Eating gluten-free is more difficult on the road, and most difficult of all when traveling internationally. This is why when the DH and I planned a trip to Israel this September, I insisted that we stay somewhere with a kitchen at least part of the time. We chose the Atlas hotel affiliated Tal hotel in Tel Aviv, located within walking distance of the Tel Aviv Port. I learned later that there was a gluten-free store at Hangar 13 of the Port (Aditta’s), so it ended up being an especially good choice. One thing I was not anticipating was the difficulty of navigating labels in Hebrew. I had heard that everything would be in Hebrew and English, so I thought labels would be easy- it turned out that the only thing typically written in English MIGHT be the title of the food item. Labels were NOT in English unless the product was imported in or designed for export. This made all kinds of things complicated. Also, our kitchen was very, very small, which was not a problem, but I found that the hot plate liked to blow the kitchen fuse, which was a hassle until they switched out the hot plate. It was handy that Israeli buffet breakfasts are reasonably gluten-free friendly. They serve (gluten) bread… but they also serve salad, which may consist of arugula-like greens and apples or plums if you are very lucky, several kinds of dairy including soft cheeses like Tsfatit, fresh cheese, a cottage cheese and my favorite, Labane, a smooth, creamy yogurt cheese. They will tend to have labane plain or (my favorite) with chives or possibly dill.
A pescatarian breakfast of salad with tahini as an un-dressing, cottage cheese, labane, tsfatit cheese, and pickled fish.
The nicer hotel buffets will also have an espresso machine, although the machine will be at rest on Saturday morning. I ate breakfast at the hotel every morning, which was a relief to not have to worry about feeding myself or Toddler Yum. Having a kitchen for lunch was wonderful, though. I was able to fry eggs, make gluten-free grilled cheese sandwich, and gluten-free pancakes, when eating out was too complicated. My favorite meal was thanks to some gluten-free pasta I bought at Adittas (also available through an online gluten-free store that delivers or other health food stores. I had bought a can of chickpeas, and had some milk and butter. It was a simple dish, but satisfying, and Toddler Yum gobbled it up like candy. The best thing is that you could make this dish almost anywhere in the world in a dorm kitchen, a weekly mansion hotel, or even at home, with simple, easily available ingredients. I hope you enjoy it.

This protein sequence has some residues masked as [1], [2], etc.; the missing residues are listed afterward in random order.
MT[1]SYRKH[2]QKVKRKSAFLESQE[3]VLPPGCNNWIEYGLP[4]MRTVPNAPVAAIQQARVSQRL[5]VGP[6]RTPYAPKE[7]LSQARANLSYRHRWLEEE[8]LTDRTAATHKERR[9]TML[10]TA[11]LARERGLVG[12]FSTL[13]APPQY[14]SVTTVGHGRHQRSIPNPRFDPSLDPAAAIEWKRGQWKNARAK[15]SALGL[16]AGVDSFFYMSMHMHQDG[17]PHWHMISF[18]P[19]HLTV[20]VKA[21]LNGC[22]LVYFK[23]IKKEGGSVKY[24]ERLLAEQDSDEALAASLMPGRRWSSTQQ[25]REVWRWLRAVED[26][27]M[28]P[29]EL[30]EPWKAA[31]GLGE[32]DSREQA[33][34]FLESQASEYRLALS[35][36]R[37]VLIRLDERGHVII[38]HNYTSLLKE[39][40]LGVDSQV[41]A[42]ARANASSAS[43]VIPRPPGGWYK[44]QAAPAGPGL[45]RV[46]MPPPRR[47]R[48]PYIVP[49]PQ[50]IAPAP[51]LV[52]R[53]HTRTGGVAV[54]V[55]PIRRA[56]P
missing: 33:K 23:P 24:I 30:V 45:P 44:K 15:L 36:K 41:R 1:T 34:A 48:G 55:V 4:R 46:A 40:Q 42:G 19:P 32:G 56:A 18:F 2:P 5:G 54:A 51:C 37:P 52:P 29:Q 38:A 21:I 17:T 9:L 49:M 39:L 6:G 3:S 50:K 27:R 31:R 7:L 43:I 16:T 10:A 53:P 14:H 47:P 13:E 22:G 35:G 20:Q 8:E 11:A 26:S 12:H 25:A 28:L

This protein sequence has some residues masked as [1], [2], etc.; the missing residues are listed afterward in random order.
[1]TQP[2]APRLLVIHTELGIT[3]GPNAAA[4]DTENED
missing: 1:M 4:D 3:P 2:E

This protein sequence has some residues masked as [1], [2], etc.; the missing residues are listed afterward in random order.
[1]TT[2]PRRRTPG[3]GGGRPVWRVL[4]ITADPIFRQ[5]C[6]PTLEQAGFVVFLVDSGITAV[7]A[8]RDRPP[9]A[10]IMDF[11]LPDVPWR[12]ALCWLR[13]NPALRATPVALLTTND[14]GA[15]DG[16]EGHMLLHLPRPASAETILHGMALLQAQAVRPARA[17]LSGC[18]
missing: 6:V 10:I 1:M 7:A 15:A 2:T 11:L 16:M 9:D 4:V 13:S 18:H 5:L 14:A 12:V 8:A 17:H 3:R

Chickpea Pasta Recipe for limited kitchens
1 tbsp. butter or olive oil
1/2 small onion, diced
1/2 can chickpeas, rinsed and drained
2 thin slices or 1 large grated handful tasty cheese (optional)
1 tbsp. gluten-free flour or baking mix (I used Pamela’s pancake mix because it is what I had)
milk (regular or plain soy or almond milk)
fresh herbs, diced (optional)
minced fresh veggies (red, yellow, green pepper or carrot)
nuts (such as pine nuts etc. if available), lightly toasted
1/2 package of gluten-free corn spaghetti (or your favorite variety)
Heat 1 tbsp butter or olive oil in a small skillet. Add your diced onion and saute until translucent. Toss in your gluten-free flour and mix to combine with the softened onions. Add 1/2 cup milk, stir until combined and heat on medium-low, whisking (with fork or fancy whisk) as needed. When sauce begins to thicken slightly add more milk, whisk together, heat more and let thicken. Add more milk until you have enough sauce for your taste. Then add your chickpeas and simmer until the chickpeas have been flavored by the sauce. Add your (optional) cheese and let it start to melt. Turn off the heat and let it continue to melt.
Cook your favorite pasta until al dente and drain. Stir your chickpea sauce. Top your pasta with your chickpea pasta sauce and add diced fresh herbs (if you have them), salt, pepper, and sprinkle minced fresh veggies and nuts on top. Enjoy!
Perfect for limited kitchens with at least one stove burner and a dorm refrigerator. This recipe only uses commonly available ingredients, except for the gluten-free flour and gluten-free pasta. When I know I will have at least one burner at a destination, I pack pasta and flour in my suitcase.